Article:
Consultant recommends Jackson library site

Where to put a new Jackson County library is no closer to a resolution following a $20,000 study by a consultant intended to lay the groundwork for building a library.

Judge rules Realtors’ loss is not irreparable

A group of Realtors and developers challenging the legality of Jackson County’s five-month moratorium on new subdivisions lost the first round in court Thursday (May 24).

Open space requirement set at 25 percent

How much open space should be required in new developments?

That question has caused the most contention among Jackson County planning board members over the past four months as they have hammered out a revolutionary array of new development regulations.

Jackson planners propose exempting existing lots from steep slope rules

For the second week in a row, the Jackson County planning board watered down proposed development regulations following rounds of public comment.

Moratorium opponents suffer setback

A group of Realtors and developers challenging the legality of Jackson County’s five-month moratorium on new subdivisions lost the first round in court Thursday (May 24.)

Planners already planning to revisit development rules

As public comments rolled in to the Jackson County planning office on a proposed steep slope ordinance, one provision that seemed to cause the most ire was already a moot point.

Jackson planners take public advice, relax some proposals

Proposed development regulations in Jackson County were made later this week after dozens of written public comments flooded the planning office expressing concerns.

Lawsuit seeks lifting of subdivision moratorium

A group of Realtors and developers filed a lawsuit against Jackson County this week over a subdivision moratorium imposed by the county in February.

Some highlights of the draft Jackson County steep slope ordinance

• The ordinance only applies to development on slopes greater than 30 percent.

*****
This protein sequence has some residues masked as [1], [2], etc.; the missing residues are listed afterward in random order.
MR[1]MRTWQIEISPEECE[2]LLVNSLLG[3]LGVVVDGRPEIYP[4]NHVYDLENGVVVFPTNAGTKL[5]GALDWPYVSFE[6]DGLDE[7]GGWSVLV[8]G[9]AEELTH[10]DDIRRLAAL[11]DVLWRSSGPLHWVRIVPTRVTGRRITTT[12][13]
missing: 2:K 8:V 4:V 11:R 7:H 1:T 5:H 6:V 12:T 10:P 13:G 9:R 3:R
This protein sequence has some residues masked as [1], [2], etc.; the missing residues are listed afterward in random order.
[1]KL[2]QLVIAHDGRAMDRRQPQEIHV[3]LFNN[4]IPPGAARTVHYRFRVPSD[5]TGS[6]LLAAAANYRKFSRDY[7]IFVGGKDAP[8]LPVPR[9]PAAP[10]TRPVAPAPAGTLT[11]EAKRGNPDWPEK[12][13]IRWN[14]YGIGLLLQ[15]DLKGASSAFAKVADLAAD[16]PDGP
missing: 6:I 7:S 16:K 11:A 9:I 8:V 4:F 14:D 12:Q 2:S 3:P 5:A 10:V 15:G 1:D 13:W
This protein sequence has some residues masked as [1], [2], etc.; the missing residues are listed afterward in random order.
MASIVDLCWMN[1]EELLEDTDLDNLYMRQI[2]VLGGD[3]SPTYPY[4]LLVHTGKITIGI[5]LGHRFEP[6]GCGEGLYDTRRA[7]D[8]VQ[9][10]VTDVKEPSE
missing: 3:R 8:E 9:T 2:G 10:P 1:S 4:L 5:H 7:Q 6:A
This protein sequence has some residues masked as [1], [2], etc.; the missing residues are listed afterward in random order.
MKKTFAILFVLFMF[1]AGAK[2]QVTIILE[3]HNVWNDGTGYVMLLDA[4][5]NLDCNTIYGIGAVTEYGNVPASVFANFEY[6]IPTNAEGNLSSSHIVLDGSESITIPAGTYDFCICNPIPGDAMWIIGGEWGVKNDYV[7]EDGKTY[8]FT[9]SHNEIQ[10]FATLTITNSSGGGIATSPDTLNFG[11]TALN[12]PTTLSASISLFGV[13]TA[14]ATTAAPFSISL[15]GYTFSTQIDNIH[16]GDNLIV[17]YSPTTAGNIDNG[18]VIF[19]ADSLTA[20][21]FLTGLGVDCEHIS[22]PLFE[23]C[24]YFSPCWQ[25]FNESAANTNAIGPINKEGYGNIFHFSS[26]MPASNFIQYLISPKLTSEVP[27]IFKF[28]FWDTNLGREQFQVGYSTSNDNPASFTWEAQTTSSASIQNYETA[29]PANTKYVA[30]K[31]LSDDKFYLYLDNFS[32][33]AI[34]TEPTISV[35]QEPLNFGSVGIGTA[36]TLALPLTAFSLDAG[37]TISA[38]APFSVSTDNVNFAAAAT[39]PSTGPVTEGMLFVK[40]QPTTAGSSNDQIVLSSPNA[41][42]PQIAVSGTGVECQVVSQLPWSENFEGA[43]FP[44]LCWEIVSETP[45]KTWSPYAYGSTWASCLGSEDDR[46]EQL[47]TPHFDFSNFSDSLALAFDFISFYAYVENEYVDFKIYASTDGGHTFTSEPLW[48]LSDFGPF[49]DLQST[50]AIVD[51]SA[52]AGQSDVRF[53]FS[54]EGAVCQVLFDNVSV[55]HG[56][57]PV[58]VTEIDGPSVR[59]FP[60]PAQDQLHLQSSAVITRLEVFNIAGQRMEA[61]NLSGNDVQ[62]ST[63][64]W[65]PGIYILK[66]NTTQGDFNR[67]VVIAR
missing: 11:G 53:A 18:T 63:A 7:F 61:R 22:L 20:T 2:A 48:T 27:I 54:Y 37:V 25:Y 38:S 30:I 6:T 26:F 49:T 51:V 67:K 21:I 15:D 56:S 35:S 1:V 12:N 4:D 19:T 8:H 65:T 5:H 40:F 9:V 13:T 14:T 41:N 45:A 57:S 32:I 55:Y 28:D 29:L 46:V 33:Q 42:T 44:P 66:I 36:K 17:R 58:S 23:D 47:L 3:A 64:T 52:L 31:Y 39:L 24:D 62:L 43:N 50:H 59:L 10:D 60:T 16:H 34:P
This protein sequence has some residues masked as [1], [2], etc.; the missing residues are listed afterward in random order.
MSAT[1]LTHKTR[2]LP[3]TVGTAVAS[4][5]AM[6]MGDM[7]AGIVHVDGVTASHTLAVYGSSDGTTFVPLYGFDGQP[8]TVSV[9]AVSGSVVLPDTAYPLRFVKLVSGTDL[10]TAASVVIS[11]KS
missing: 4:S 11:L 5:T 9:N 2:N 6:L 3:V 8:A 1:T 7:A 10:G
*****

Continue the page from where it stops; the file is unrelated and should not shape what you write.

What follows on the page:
• Developers must file a hydrology report, geotechnical analysis and a tree survey and reforestation plan. They must also provide an assessment describing the impact of the development on the environment of the mountain.

• Earth moving should be limited to the minimum required for the footprint of the foundation, driveways and roads.

• The roofline of a home cannot must be at least 20 feet below any ridgeline.

• No wholesale clearing of trees in front of a home for views. Natural vegetation must be retained to screen at least 50 percent of a the face of a building when viewed from the nearest public road.

• Homes should use natural, earth-tone color pallettes.

• Outside light should be muted and kept from spilling onto neighboring properties.

• To avoid excessive cut-and-fill slopes for building pads, homes on hillsides should “step-down” the mountain with a split foundation to conform to the natural contour of the slope.

• Cut slopes cannot exceed a 1:1 ratio and fill slopes cannot exceed a 1.5:1 ratio. Cut-and-fill slopes greater than 35 feet in vertical height shall be benched at 35 foot intervals.

• Density follows a sliding scale based on the slope. Lots must be a minimum of two acres on slopes with a 30 to 35 percent grade; 2.5 acres on slopes with a 35 to 39 percent grade; 5 acres on slopes with a 40 to 44 percent grade, and 10 acres on slopes great than 45 percent.

Deadline nears for public input on steep slope ordinance

The Jackson County planning board is accepting written public comment through May 14 on the latest version of a draft steep slope ordinance.

Smokey Mountain News Logo
SUPPORT THE SMOKY MOUNTAIN NEWS AND
INDEPENDENT, AWARD-WINNING JOURNALISM
Go to top
Payment Information

/

At our inception 20 years ago, we chose to be different. Unlike other news organizations, we made the decision to provide in-depth, regional reporting free to anyone who wanted access to it. We don’t plan to change that model. Support from our readers will help us maintain and strengthen the editorial independence that is crucial to our mission to help make Western North Carolina a better place to call home. If you are able, please support The Smoky Mountain News.

The Smoky Mountain News is a wholly private corporation. Reader contributions support the journalistic mission of SMN to remain independent. Your support of SMN does not constitute a charitable donation. If you have a question about contributing to SMN, please contact us.